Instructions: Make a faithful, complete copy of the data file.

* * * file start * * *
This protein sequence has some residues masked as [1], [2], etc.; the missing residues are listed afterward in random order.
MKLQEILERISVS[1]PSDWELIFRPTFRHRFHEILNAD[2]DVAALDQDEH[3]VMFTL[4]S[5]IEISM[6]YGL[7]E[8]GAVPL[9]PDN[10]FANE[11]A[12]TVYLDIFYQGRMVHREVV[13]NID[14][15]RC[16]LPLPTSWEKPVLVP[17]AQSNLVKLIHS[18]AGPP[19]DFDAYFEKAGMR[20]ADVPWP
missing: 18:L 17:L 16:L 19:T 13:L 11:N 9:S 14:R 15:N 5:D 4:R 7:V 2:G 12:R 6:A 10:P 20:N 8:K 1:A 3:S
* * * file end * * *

This protein sequence has some residues masked as [1], [2], etc.; the missing residues are listed afterward in random order.
MKLQEILERISVS[1]PSDWELIFRPTFRHRFHEILNAD[2]DVAALDQDEH[3]VMFTL[4]S[5]IEISM[6]YGL[7]E[8]GAVPL[9]PDN[10]FANE[11]A[12]TVYLDIFYQGRMVHREVV[13]NID[14][15]RC[16]LPLPTSWEKPVLVP[17]AQSNLVKLIHS[18]AGPP[19]DFDAYFEKAGMR[20]ADVPWP
missing: 18:L 17:L 16:L 19:T 13:L 11:N 9:S 14:R 15:N 5:D 4:R 7:V 2:G 12:R 6:A 10:P 20:N 8:K 1:A 3:S